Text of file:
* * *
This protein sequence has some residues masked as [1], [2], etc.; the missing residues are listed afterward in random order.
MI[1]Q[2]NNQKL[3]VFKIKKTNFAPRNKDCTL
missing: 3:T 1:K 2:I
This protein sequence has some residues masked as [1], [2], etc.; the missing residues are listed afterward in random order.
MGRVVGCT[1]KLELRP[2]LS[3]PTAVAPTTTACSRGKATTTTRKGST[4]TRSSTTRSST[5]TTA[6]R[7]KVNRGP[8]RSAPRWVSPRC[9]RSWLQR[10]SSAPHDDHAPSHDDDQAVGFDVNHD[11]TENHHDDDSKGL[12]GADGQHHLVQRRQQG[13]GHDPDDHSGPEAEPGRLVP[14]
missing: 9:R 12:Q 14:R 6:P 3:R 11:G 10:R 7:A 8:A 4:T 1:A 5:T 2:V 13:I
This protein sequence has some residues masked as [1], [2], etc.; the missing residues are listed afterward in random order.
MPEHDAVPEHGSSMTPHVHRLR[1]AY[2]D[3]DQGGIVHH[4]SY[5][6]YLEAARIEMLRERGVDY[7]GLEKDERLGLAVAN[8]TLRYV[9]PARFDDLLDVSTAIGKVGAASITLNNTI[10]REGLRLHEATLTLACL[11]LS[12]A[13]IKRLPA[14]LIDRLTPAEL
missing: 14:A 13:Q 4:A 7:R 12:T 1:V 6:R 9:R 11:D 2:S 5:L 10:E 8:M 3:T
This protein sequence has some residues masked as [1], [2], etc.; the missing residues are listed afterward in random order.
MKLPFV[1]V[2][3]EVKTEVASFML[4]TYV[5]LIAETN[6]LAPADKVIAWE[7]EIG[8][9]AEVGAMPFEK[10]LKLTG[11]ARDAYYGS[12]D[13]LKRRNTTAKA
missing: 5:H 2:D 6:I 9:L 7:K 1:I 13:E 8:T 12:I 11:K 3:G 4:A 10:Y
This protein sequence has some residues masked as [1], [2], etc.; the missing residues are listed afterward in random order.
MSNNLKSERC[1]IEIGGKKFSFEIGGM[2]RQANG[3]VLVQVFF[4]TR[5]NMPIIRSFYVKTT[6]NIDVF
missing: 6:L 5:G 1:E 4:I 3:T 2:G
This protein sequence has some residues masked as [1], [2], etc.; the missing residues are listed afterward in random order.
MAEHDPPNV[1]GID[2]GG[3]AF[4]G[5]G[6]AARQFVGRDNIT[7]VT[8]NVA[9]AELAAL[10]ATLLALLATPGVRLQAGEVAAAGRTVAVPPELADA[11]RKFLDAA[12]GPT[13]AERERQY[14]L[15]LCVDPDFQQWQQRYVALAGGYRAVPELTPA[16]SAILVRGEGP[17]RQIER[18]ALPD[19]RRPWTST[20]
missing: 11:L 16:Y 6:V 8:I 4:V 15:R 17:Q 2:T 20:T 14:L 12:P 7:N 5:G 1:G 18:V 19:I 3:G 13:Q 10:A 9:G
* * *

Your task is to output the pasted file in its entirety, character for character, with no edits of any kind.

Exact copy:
This protein sequence has some residues masked as [1], [2], etc.; the missing residues are listed afterward in random order.
MI[1]Q[2]NNQKL[3]VFKIKKTNFAPRNKDCTL
missing: 3:T 1:K 2:I
This protein sequence has some residues masked as [1], [2], etc.; the missing residues are listed afterward in random order.
MGRVVGCT[1]KLELRP[2]LS[3]PTAVAPTTTACSRGKATTTTRKGST[4]TRSSTTRSST[5]TTA[6]R[7]KVNRGP[8]RSAPRWVSPRC[9]RSWLQR[10]SSAPHDDHAPSHDDDQAVGFDVNHD[11]TENHHDDDSKGL[12]GADGQHHLVQRRQQG[13]GHDPDDHSGPEAEPGRLVP[14]
missing: 9:R 12:Q 14:R 6:P 3:R 11:G 10:R 7:A 8:A 4:T 1:A 5:T 2:V 13:I
This protein sequence has some residues masked as [1], [2], etc.; the missing residues are listed afterward in random order.
MPEHDAVPEHGSSMTPHVHRLR[1]AY[2]D[3]DQGGIVHH[4]SY[5][6]YLEAARIEMLRERGVDY[7]GLEKDERLGLAVAN[8]TLRYV[9]PARFDDLLDVSTAIGKVGAASITLNNTI[10]REGLRLHEATLTLACL[11]LS[12]A[13]IKRLPA[14]LIDRLTPAEL
missing: 14:A 13:Q 4:A 7:R 12:T 1:V 6:R 9:R 11:D 2:S 5:L 10:E 8:M 3:T
This protein sequence has some residues masked as [1], [2], etc.; the missing residues are listed afterward in random order.
MKLPFV[1]V[2][3]EVKTEVASFML[4]TYV[5]LIAETN[6]LAPADKVIAWE[7]EIG[8][9]AEVGAMPFEK[10]LKLTG[11]ARDAYYGS[12]D[13]LKRRNTTAKA
missing: 5:H 2:D 6:I 9:L 7:K 1:I 13:E 8:T 12:I 11:K 3:G 4:A 10:Y
This protein sequence has some residues masked as [1], [2], etc.; the missing residues are listed afterward in random order.
MSNNLKSERC[1]IEIGGKKFSFEIGGM[2]RQANG[3]VLVQVFF[4]TR[5]NMPIIRSFYVKTT[6]NIDVF
missing: 6:L 5:G 1:E 4:I 3:T 2:G
This protein sequence has some residues masked as [1], [2], etc.; the missing residues are listed afterward in random order.
MAEHDPPNV[1]GID[2]GG[3]AF[4]G[5]G[6]AARQFVGRDNIT[7]VT[8]NVA[9]AELAAL[10]ATLLALLATPGVRLQAGEVAAAGRTVAVPPELADA[11]RKFLDAA[12]GPT[13]AERERQY[14]L[15]LCVDPDFQQWQQRYVALAGGYRAVPELTPA[16]SAILVRGEGP[17]RQIER[18]ALPD[19]RRPWTST[20]
missing: 11:L 16:Y 6:V 8:I 4:V 15:R 17:Q 2:T 20:T 14:L 12:P 7:N 5:G 1:G 18:V 19:I 3:G 13:Q 10:A 9:G